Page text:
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Making Traditional Chinese Rice Wine

I will admit I don’t know a lot about Chinese Rice Wine. What I do know is (a) it is not the same thing as sake and (b) it is ridiculously easy to make – the simplest fermented product I have made other than sauerkraut. Three ingredients – rice, water, and a yeast/mold culture. If you can cook a pot of rice you can make rice wine.


Most of what I have learned about rice wine I learned from the community at Homebrewtalk via this epic thread so I would first like to give credit to all who contributed to that still-ongoing 4000 post discussion.  I also learned a lot about the history, diversity and science of rice wine from this article on the UN’s Food and Agriculture Organization site.

First a little background. Rice wine has been made since perhaps 4000 BC in China and has also been made for millenia in most other East Asian countries. Each country in the region has its own traditional rice wine and while the methods and ingredients vary, the basic process is much the same across the region. Rice wine production is actually much closer to brewing beer than winemaking; grains are saccharified by way of an enzymatic process and then the resulting sugars are converted to alcohol by yeast. While saccharification in beer is accomplished by malting the barley (or other grains), which activates the alpha and beta amylase enzymes contained in the grain, saccharification in rice wine is accomplished by introducing a mold or fungus. The “yeast” balls used to make rice wine are actually a blend of the fungus needed to saccharify the rice and the yeast needed to ferment it. As a beverage, though, rice wine is without a doubt much closer to wine than beer – dry, still, and high in alcohol.

The ingredients are quite simple but it is important to get them right. First you need rice, and you need to use a rice with a high carbohydrate content. Sweet or Glutinous rice (aka sticky rice) is the most traditional rice to use. Jasmine rice is less traditional but ferments (and tastes) great. Sushi rice and Black Sweet Rice are other good choices. Ordinary long grain white rice is NOT a good choice and will not work well. Same goes for for brown or wild rice.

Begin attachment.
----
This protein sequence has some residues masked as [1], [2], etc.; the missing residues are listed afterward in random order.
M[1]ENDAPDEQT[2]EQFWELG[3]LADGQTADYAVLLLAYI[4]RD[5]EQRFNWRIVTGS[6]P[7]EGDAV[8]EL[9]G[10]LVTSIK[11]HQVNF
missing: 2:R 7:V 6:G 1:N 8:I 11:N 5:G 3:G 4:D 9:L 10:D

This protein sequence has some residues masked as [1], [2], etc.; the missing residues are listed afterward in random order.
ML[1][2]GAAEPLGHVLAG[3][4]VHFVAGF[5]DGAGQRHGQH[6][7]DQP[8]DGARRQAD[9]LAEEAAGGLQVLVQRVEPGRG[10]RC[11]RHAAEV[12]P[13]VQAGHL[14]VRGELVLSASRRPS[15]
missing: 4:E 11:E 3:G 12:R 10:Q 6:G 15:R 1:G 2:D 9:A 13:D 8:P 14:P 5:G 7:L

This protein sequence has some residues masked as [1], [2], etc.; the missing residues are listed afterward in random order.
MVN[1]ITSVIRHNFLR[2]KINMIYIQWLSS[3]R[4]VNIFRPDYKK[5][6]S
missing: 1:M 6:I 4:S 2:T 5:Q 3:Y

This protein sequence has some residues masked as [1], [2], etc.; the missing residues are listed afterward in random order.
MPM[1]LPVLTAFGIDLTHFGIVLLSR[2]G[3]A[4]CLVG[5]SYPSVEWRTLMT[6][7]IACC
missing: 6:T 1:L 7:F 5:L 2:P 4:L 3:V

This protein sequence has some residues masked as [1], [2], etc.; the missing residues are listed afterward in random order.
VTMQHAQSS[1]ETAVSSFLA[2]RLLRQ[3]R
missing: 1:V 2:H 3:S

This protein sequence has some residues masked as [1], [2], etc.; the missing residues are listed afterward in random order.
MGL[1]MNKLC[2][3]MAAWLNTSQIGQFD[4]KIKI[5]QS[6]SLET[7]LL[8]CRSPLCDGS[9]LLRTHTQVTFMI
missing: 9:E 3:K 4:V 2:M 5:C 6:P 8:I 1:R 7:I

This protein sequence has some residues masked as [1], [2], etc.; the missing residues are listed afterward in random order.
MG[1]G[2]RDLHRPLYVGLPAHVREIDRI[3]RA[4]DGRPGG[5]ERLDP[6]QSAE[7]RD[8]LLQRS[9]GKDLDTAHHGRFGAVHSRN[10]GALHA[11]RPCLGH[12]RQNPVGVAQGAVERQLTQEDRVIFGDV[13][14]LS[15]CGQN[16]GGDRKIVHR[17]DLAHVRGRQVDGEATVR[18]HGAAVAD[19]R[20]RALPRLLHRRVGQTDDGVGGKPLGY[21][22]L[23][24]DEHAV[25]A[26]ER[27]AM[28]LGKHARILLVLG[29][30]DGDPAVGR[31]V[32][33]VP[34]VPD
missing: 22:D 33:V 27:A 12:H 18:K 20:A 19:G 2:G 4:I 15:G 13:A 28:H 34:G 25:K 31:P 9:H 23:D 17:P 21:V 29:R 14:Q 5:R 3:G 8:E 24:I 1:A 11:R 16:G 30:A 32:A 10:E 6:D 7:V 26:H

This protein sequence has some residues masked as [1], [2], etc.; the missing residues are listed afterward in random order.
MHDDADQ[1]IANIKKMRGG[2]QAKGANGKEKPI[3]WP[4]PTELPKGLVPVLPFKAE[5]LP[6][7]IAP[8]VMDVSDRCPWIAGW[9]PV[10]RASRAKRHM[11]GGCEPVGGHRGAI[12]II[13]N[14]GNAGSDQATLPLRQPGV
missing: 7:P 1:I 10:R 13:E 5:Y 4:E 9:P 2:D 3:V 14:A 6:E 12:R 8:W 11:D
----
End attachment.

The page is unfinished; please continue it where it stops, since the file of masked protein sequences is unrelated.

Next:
Second you will need to find the yeast balls. This is the hardest part for a lot of people. Luckily there are some great Chinese markets where I live so this has never been an issue for me. You MUST use a yeast specifically designed for making rice wine – ordinary brewer’s yeast will not work. Remember, the yeast balls are actually a combination of yeast and the fungus needed to convert the starch from the rice into sugar. The yeast balls I use were actually labeled “rice cakes” so be prepared for bad translations and guess-work.


The first step is to cook a pot of rice as you normally would – boil it, steam it, use a rice cooker; it really doesn’t seem to matter how you do it, just cook it. You should use less water than usual, about 1.5 cups of water per cup of rice or even a bit less. Soaking or rinsing the rice is not necessary but will not hurt (if you are steaming the rice, you should soak it as usual). Once the rice is cooked, leave it in the pot with the cover on until it cools to 90-100’F.


Once the rice is cool, transfer it into a large glass jar or crock. Sanitizing the vessel and spoon will help prevent infection/contamination but is not critical. If you don’t have a brewing sanitizer like Star-San on hand, just rinse the vessel in very hot water and that should suffice.